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Computer Vision Syndrome: An Ophthalmic Pathology of the Modern Era

Irina Andreea Pavel
Camelia Margareta Bogdanici
Vlad Constantin Donica
Nicoleta Anton
Bogdan Savu
Cristina Petronela Chiriac
Cristian Dan Pavel
4 and
Silvia Cristina Salavastru
Department of Ophthalmology, Faculty of Medicine, University of Medicine and Pharmacy “Grigore T. Popa”, University Street, No.16, 700115 Iasi, Romania
Department of Pediatrics, Faculty of Medicine, University of Medicine and Pharmacy “Grigore T. Popa”, University Street, No.16, 700115 Iasi, Romania
“Saint Spiridon” Emergency Hospital, 700111 Iasi, Romania
Department of Histology, Faculty of Medicine, University of Medicine and Pharmacy “Grigore T. Popa”, University Street, No.16, 700115 Iasi, Romania
Authors to whom correspondence should be addressed.
Medicina 2023, 59(2), 412;
Submission received: 20 January 2023 / Revised: 8 February 2023 / Accepted: 16 February 2023 / Published: 20 February 2023
(This article belongs to the Section Ophthalmology)


Digital device usage has increased significantly in last decade among all age groups, both for educational and recreational purposes. Computer vision syndrome (CVS), also known as digital eye strain (DES), represents a range of ocular, musculoskeletal, and behavioral conditions caused by prolonged use of devices with digital screens. This paper reviews the principal environmental, ocular, and musculoskeletal causes for this condition. Due to the high prevalence of DES and frequent usage of digital devices, it is important that eye care practitioners be able to provide advice and management options based on quality research evidence.

1. Introduction

Computer vision syndrome (CVS), also known as digital eye strain (DES), represents a pathology of the modern era characterized by the presence of various ocular, musculoskeletal, and behavioral signs and symptoms produced by the prolonged use of electronic devices with a digital screen. Among the first symptoms that appear are blurred vision, conjunctival congestion, eye fatigue, visual accommodation disorders, headaches, muscle pain in the neck and back, and attention difficulties [1]. CVS represents a current health problem that has been affecting the entire population for over two decades. All people, regardless of age, are at risk of developing this pathology because the time spent in front of digital screens is constantly increasing [2]. More and more people are using computers not only at work, but also at home in their spare time. In addition, other digital screen electronic devices, such as laptops, tablets, and smartphones, are increasingly used by all generations, regardless of age [3].
This paper analyzes the most recent and significant research in this field. The current study presents up-to-date data and information on the use of visual display terminals (VDTs), characteristic signs and symptoms, and useful therapeutic strategies.

2. Paper Selection

We searched PubMed and Web of Science databases, focusing on studies published within the last 5 years. We used the following keywords: computer vision syndrome, gadgets, digital eye strain, visual display terminals, to find relevant articles on the selected topic. We compared all appropriate articles that we found from the literature and we focused on prospective and retrospective studies, metanalyses, and reviews, excluding abstracts, documents, non-English articles, editorial letters, conference posters, and preprints. Our search resulted in 267 total references, and only 56 papers were within our scope of interest. A schematic representation of the current study design is shown in Figure 1.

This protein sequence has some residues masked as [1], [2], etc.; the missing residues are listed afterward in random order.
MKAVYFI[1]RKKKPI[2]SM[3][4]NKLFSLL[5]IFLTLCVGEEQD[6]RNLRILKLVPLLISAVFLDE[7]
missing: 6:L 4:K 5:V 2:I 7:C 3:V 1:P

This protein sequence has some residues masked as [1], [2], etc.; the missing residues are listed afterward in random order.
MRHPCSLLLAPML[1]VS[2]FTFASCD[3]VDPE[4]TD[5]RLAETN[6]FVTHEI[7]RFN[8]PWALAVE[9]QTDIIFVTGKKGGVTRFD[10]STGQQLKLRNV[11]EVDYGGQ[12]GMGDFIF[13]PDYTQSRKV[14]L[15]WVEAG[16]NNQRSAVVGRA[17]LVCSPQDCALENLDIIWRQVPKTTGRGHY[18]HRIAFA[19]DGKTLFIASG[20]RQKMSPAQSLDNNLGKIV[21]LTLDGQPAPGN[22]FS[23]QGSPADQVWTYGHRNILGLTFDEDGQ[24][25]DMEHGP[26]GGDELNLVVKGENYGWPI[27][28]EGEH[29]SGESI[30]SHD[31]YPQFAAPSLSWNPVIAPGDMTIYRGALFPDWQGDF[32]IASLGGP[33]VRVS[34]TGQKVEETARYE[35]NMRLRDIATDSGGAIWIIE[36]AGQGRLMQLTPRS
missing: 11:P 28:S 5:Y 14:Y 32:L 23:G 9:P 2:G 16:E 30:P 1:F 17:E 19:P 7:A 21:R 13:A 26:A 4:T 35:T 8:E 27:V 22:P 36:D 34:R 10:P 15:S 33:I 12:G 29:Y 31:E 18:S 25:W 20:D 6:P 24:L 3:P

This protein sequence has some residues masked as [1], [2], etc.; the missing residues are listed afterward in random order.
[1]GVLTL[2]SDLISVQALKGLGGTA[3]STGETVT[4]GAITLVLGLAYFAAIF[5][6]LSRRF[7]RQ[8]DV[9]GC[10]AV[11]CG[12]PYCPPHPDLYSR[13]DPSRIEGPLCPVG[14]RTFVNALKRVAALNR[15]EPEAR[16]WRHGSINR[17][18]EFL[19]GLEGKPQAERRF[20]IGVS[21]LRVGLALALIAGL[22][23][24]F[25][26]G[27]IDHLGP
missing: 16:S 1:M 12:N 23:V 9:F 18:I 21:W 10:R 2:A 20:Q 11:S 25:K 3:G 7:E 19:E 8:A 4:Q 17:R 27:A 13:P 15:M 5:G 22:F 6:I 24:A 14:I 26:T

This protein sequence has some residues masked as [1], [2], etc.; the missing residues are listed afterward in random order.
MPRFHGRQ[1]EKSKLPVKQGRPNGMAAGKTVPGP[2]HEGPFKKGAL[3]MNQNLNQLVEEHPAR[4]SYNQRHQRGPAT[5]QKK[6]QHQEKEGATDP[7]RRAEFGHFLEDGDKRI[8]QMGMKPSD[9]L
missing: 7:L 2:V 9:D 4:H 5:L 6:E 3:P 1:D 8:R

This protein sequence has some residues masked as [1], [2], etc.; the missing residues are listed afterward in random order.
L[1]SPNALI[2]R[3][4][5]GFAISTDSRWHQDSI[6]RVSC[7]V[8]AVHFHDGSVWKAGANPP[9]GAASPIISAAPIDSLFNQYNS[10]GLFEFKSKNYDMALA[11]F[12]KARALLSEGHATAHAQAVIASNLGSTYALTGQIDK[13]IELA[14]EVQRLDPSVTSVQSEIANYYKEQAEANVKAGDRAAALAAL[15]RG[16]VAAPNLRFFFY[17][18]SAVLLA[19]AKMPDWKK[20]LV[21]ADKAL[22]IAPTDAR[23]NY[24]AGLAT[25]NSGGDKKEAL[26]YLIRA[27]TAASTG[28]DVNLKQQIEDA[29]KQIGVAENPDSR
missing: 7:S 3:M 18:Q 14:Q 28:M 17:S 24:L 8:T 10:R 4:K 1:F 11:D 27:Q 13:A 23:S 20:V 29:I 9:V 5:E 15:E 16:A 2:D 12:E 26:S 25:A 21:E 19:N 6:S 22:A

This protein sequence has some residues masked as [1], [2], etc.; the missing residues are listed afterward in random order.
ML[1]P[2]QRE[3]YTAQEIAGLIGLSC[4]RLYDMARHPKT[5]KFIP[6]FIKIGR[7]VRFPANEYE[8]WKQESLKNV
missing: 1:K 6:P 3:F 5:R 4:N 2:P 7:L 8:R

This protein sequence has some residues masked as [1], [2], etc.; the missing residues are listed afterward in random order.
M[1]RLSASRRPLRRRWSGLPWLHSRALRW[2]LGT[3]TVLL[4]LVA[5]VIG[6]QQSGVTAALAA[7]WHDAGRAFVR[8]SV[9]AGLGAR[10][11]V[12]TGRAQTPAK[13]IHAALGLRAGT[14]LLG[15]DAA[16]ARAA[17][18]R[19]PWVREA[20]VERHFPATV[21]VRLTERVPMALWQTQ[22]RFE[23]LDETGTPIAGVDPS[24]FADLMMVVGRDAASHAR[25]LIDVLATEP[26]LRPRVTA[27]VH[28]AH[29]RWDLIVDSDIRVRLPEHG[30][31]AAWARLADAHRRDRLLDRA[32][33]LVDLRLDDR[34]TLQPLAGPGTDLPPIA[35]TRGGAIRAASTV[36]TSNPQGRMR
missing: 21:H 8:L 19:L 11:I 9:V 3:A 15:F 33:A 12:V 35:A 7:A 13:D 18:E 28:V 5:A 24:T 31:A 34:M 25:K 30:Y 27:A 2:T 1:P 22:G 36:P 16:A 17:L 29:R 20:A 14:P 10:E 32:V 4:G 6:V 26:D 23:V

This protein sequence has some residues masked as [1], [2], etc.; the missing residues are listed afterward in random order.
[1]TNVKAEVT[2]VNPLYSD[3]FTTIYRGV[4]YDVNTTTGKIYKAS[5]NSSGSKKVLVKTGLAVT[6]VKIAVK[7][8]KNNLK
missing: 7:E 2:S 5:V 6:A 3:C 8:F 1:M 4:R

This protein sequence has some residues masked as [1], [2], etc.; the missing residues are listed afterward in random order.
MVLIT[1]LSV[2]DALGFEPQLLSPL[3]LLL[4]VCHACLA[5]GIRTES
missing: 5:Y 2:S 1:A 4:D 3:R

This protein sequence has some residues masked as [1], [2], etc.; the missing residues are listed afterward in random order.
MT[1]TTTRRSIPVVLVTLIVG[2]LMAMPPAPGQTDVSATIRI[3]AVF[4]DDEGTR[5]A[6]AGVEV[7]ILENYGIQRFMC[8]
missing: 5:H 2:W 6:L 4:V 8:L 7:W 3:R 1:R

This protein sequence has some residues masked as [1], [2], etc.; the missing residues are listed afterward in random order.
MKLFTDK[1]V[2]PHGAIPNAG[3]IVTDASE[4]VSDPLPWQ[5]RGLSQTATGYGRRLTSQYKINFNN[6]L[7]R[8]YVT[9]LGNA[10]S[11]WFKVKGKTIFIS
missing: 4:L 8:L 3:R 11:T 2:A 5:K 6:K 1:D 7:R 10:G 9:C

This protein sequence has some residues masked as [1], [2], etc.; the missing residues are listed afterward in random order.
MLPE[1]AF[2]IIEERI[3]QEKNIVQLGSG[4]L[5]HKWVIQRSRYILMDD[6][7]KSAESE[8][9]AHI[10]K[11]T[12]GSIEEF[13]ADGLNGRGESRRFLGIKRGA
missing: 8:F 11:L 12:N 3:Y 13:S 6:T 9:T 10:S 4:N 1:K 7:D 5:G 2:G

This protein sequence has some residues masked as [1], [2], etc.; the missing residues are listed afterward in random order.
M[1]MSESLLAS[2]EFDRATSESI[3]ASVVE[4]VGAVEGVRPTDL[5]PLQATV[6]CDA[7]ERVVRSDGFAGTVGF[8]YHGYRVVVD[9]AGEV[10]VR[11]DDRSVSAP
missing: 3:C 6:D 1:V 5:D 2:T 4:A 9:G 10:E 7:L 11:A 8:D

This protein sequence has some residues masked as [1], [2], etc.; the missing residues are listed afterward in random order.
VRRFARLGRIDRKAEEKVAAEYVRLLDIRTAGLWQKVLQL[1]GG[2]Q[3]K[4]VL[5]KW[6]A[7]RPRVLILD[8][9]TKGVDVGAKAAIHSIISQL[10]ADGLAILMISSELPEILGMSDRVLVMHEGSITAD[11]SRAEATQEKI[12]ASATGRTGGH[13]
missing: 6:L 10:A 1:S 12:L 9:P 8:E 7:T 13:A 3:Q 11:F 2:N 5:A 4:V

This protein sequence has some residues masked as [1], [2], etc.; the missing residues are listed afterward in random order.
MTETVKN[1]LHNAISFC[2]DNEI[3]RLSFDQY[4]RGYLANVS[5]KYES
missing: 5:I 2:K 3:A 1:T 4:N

3. Asthenopia, Visual Disturbances, and Intraocular Pressure Modification

3.1. Asthenopia

Recent studies found that the prevalence of asthenopia among VDT users is between 55% and 81% [4].
Some studies concluded that it is still uncertain if asthenopia is associated with age during computer use [5,6], while Bhanderi et al. found that VDT use at an early age is frequently associated with asthenopia [7]. Another study identified age over 30 years old as a risk factor for VDT-related dry eyes [8].
The prevalence of asthenopia during computer use seem to be higher in females [3]. Toomingas et al. identified statistically significant association between ocular symptoms and female sex [9]. Moreover, the Osaka Study showed that dry eye disease related to prolonged computer use affect females more than males [8].

3.2. Accommodation and Vergence Anomalies and Amblyopia

It is quite obvious that computer operation involves prolonged near work. Vergence dysfunctions include decompensated heterophoria, poor vergence facility, and convergence insufficiency. Patients who have binocular vision difficulties experience greater ocular symptoms with extended use of the eyes [10].
Qu found that even a reduced 1 h working time with VDT can cause decreased accommodation amplitude and retraction of the near convergence point [11].
Rosenfield et al. reported no modification in vergence facility following 25 min computer work [12]. In another study conducted by the same author, it was concluded that about 20% of patients preferred an induced small exo-associated phoria compared with an ortho condition emphasizing that CVS may be enhanced by stimulating an exo-associated phoria in some patients [3].
Numerous studies found that prolonged near work during smart phone use might lead to the development of acute acquired comitant esotropia (AACE) in young adults and children [13,14,15].
Kaur et al. reported that AACE in children can be associated with acute onset diplopia which can affect their near work. If persistent for a long time, diplopia may lead to amblyopia [16].